5. Ting-Hsuan, Huang; Chen-Tung, Arthur Chen; Hsiao-Chun, Tseng; Jiann-Yuh, Lou; Shu Lun, Wang; Liyang, Yang; Selvaraj, Kandasamy; Xuelu, Gao; Jough-Tai, Wang; Edvin, Aldrian; G.S., Jacinto; Gusti Z., Anshari; Penjai, Sompongchaiyakul; B.J., Wang (May 2017). "Riverine carbon fluxes to the South China Sea: Riverine carbon fluxes to the SCS".
  6. Friedhelm Göltenboth (2006) Ecology of insular Southeast Asia: the Indonesian Archipelago, Elsevier, ISBN 0-444-52739-7 p. 157
  7. MacKinnon, p. 133
  8. Noni Arnee (21 August 2009). "Pesona di Bawah Garis Katulistiwa" (in Indonesian). Suara Merdeka. Archived from the original on 8 March 2012. Retrieved 22 March 2010.
  9. Kapuas River, Encyclopædia Britannica on-line
  10. "Betung Kerihun National Park (Transborder Rainforest Heritage of Borneo)". UNESCO World Heritage Centre. 2 February 2004.
  11. "Hydrology and Earth System Sciences (EGU)" (PDF). 2021.
  12. Etko, Kuusisto (26 August 2004). "WORLD WATER RESOURCES AND PROBLEMS" (PDF).
  13. Delphine, Dobler; Elodie, Martinez; Rinny, Rahmania; Budhi Gunadharma, Gautama; A. Riza, Farhan (2021). "Floating marine debris along Indonesian coasts - An atlas of strandings based on Lagrangian modelling" (PDF).
  14. Great Soviet Encyclopedia. Vol. 11. Moscow. 1969–1978. p. 367. reduced electronic version
  15. MacKinnon, p. 160
  16. MacKinnon, p. 131
  17. MacKinnon, pp. 152, 159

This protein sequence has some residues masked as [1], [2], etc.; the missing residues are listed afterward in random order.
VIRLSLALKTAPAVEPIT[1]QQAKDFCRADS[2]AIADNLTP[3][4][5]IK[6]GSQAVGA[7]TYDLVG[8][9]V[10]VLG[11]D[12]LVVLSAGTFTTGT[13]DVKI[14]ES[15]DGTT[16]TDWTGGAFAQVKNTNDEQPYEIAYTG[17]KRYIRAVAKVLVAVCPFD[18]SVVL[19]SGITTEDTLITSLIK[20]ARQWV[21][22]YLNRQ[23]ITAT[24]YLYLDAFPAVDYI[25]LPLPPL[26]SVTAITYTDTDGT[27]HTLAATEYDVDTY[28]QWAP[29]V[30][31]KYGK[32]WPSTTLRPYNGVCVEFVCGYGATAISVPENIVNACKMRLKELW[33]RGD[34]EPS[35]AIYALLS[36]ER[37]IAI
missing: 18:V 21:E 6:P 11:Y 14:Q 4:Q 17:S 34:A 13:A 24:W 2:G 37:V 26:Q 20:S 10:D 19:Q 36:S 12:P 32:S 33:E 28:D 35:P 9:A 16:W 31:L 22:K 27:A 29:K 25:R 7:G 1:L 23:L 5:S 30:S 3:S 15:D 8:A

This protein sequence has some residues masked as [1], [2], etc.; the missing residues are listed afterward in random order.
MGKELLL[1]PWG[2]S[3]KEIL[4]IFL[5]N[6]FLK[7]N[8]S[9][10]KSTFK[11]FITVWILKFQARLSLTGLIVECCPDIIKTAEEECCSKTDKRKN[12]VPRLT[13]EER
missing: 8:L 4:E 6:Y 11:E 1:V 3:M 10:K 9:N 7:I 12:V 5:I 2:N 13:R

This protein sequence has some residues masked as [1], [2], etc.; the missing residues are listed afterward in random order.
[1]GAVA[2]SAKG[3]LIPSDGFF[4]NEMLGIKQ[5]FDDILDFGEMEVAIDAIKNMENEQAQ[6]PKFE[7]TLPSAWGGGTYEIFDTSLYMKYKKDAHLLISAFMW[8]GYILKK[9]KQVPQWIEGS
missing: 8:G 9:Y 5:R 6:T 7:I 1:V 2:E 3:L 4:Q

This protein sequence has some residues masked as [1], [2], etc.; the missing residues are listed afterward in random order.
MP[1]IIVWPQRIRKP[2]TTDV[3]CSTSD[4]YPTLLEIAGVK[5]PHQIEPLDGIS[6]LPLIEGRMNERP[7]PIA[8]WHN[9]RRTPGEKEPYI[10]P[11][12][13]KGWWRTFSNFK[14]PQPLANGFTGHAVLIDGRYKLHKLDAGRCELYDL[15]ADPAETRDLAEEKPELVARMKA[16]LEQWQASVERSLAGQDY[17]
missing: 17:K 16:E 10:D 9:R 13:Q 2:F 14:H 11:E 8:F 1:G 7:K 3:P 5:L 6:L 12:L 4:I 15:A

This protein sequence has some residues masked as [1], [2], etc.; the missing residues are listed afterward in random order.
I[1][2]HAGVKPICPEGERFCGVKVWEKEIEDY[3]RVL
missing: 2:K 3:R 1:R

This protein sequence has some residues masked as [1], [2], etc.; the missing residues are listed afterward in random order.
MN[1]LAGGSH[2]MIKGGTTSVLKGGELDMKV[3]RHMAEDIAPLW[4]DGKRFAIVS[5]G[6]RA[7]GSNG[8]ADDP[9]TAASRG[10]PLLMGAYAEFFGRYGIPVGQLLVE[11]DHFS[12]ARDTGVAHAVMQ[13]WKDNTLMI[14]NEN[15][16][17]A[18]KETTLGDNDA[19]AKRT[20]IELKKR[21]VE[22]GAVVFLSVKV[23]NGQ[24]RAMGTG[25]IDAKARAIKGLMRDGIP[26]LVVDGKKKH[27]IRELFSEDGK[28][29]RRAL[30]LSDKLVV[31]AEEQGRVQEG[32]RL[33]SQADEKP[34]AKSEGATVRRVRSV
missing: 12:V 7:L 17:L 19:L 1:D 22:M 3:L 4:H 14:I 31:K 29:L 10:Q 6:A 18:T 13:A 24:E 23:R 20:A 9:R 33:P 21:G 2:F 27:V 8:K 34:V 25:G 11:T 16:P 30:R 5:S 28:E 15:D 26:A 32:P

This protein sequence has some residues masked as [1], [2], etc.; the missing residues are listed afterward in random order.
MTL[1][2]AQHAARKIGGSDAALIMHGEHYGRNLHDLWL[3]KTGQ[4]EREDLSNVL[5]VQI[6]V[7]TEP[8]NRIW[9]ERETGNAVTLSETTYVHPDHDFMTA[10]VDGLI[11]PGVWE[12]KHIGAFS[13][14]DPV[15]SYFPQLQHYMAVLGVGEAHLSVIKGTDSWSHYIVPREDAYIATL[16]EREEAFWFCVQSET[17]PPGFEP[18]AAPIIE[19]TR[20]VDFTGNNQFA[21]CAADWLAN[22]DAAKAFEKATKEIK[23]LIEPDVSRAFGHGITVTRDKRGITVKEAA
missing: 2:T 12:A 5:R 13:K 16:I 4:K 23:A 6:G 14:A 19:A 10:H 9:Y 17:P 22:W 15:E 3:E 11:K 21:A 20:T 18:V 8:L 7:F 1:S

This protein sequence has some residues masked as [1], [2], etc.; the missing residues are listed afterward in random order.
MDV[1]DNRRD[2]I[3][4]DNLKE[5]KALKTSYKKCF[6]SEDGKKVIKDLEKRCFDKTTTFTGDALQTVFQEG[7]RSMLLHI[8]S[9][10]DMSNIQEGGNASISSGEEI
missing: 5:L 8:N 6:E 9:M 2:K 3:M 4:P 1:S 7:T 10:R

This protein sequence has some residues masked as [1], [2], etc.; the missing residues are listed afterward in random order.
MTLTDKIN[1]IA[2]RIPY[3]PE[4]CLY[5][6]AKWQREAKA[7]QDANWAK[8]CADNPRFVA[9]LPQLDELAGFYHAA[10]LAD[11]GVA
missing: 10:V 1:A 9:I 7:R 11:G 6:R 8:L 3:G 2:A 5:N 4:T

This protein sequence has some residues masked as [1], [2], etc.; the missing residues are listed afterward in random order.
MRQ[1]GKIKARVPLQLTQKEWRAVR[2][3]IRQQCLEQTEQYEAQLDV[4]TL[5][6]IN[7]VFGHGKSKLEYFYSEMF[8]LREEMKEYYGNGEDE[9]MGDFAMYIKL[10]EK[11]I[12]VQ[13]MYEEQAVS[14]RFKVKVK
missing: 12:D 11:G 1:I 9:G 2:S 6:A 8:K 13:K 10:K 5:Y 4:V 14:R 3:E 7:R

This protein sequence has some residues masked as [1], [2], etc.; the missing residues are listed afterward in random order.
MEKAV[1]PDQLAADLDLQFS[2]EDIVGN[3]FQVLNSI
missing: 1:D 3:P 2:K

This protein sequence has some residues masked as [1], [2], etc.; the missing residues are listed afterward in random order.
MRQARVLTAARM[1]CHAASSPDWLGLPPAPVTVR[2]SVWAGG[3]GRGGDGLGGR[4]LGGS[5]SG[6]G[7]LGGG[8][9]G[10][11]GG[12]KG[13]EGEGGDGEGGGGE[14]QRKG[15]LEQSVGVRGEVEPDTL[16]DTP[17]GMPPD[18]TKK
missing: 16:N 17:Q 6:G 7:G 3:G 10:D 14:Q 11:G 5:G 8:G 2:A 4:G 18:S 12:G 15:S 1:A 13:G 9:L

18. South Kalimantan
  19. Pontianak, Borneo Climate. ClimaTemps.com
  20. John C. Murphy; Harold K. Voris; Mark Auliya (2005). "A new species of Enhydris (Serpentes: Colubridae: Homalopsinae) from the Kapuas river system, West Kalimantan, Indonesia" (PDF). The Raffles Bulletin of Zoology. 53 (2): 271–275.
  21. "Snake displays changing colours". BBC News. 26 June 2006. Retrieved 9 January 2007.
  22. MacKinnon, p. 162
  23. MacKinnon, pp. 52–53
  24. Elizabeth Linda Yuliani; Yayan Indriatmoko; Seselia Ernawati; Leon Budi Prasetyo; Zul MS (October 2007). "Promoting Good Governance in Danau Sentarum National Park under Decentralization" (PDF). Archived from the original (PDF) on 8 October 2012. Retrieved 4 November 2010.
  25. Roberts, T.R. (1989). "The freshwater fishes of Western Borneo (Kalimantan Barat, Indonesia)". Memoirs of the California Academy of Sciences. 14: 1–210.
  26. MacKinnon, p. 143
  27. Deein; Tangjitjaroen; and Page (2014). "A revision of the spirit loaches, genus Lepidocephalus (Cypriniformes, Cobitidae)". Zootaxa. 3779 (3): 341–352. doi:10.11646/zootaxa.3779.3.2. PMID 24871728.{{cite journal}}: CS1 maint: uses authors parameter (link)
  28. MacKinnon, p. 132
  29. MacKinnon, p. 161
  30. MacKinnon, p. 457
  31. "Jembatan Terpanjang di Kalimantan Ini Tahan 100 Tahun". Tempo (in Indonesian). 23 March 2016. Archived from the original on 14 April 2016. Retrieved 4 July 2017.
  32. Caratri, Endah (14 July 2022). "Duplikasi Jembatan Kapuas I Mulai Dibangun Kementerian PUPR - Berita Daerah". Retrieved 14 July 2022.